Controversy abounds regarding the Human Equal Rights Ordinance in Houston, Texas. The mayor, Annise Parker, signed an ordinance that prohibits “discrimination on the basis of protected characteristics.” Mayor Parker is openly gay and the issue of discrimination against homosexuality is clearly a motivating factor, but discrimination against women and minorities are, of course, included.
Several pro bono lawyers have now sent subpoenas to several pastors in the city, asking them to turn over “all speeches, presentations, or sermons related to the Houston Equal Rights Ordinance (also known as HERO). Their concern is whether certain Christian themed sermons comply with the ordinance.
Ted Cruz has called the subpoenas (and erroneously lays responsibility entirely on the mayor) “shameful.” Before I address that “shame” I believe that the real shame lies in the fact that in the 21st century we need to write ordinances to compel people to behave civilly to one another and to recognize that equality extends to us all. But, given that a large portion of America refuses to recognize such decency toward certain people, behavior ordinances have become part of our legislative directive to be a better society.
That being said, my first reaction to the subpoenas was that they are in violation of the First Amendment. I was pretty certain in my conviction that, within the confines of a church, government must respect the right to share beliefs; no matter how much many of us may disagree with them. It is the underbelly of Religious Freedom when beliefs separate decency from others, or are even hypocritical, but they do fall under the protection of the First Amendment.
I continued my argument (with myself and no one in particular): These churches do not have the right to persecute others within the town square, but like the decree in Skokie years ago that allowed Nazis to march, we cannot legislate thoughts, and ideas, even contemptuous ones.
And then….I considered something.
I considered the fact that I am a heterosexual, white, male in America. I am not gay. I am not a woman. I am not a minority. I have never gone anywhere, been employed anywhere, or joined any organization where I felt that I might be discriminated against, ridiculed, or paid less, or given fewer opportunities because of any of my natural characteristics. And then I considered a different scenario…..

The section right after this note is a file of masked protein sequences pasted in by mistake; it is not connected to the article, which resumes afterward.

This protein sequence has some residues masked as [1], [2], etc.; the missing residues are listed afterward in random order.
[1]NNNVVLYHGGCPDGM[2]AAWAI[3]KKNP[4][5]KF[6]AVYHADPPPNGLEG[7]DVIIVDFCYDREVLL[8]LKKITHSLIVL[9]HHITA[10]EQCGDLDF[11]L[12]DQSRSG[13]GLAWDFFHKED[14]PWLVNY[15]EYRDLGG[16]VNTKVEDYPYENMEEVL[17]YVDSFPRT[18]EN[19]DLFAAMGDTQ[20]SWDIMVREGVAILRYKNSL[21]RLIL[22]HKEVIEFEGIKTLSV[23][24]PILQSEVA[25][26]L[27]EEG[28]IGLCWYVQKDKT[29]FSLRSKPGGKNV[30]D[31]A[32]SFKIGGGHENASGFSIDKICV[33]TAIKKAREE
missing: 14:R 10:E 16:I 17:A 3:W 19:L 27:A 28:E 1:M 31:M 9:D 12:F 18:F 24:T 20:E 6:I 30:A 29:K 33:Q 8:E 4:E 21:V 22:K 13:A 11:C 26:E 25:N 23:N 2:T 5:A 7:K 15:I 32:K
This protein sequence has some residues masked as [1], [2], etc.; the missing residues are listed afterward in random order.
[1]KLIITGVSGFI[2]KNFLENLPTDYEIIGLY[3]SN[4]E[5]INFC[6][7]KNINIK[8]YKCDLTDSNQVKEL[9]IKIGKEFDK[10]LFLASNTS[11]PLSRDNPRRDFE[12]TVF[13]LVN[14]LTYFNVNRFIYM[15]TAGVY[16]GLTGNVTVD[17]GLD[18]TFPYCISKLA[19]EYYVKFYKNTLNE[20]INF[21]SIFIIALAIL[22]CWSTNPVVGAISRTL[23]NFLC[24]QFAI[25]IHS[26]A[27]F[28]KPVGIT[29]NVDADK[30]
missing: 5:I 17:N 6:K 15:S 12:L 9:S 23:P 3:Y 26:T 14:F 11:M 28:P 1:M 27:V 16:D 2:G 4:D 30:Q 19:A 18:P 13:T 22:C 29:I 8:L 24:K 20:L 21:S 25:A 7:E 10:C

What if…I started a church?
What if it were a fundamentalist Christian church adhering to strict Old Testament doctrine? My parishioners are called “Leviticans” and we Leviticans believe that to truly exemplify Christian values that we must consider women to be the property of men. We believe that “Woman are not entitled to the full privileges of citizenship,” and thereby should not vote and in many public instances are to be segregated from men. They do not belong in the workplace, their ideas are folly, and as “property” can actually be dispensed with if they cause a man displeasure.
Sound ridiculous? It isn’t if you read the Old Testament. But the point here is not to cast any doctrine of Christianity into extreme light, but to illustrate how religious beliefs can persecute.
To bring my hypothetical to its conclusion, let’s say that a woman becomes mayor of a major city where my church has grown, and the “Gospel” of subjugating the rights of women is spreading; businesses and social organizations are limiting opportunities for women (this is also called “reality”). This mayor then issues an ordinance that forbids any civic institution from such discrimination. Where does Ted Cruz fall, along with the others who today are crying, “Where’s our religious freedom?!”?
I don’t need answers, I’ll tell you what they’d be doing. They’d be hollering “Hooray! Women deserve equal rights and it’s going to take aggressive leadership (and ordinances) to bring Kroeger and his Leviticans and their shameful movement to social justice!”
Contemporary Christian values discriminate against gay people in many churches, and that discrimination requires bold initiatives to fight. My argument here (again, with myself) has not been resolved completely, either way. I don’t believe that we can easily dismiss the First Amendment protection of religious freedom in this case, but I also stand by my hypothetical journey.
Harper Lee adapted a Native American proverb in “To Kill a Mockingbird”: “You never really know a man until you understand things from his point of view, until you climb into his skin and walk around in it.”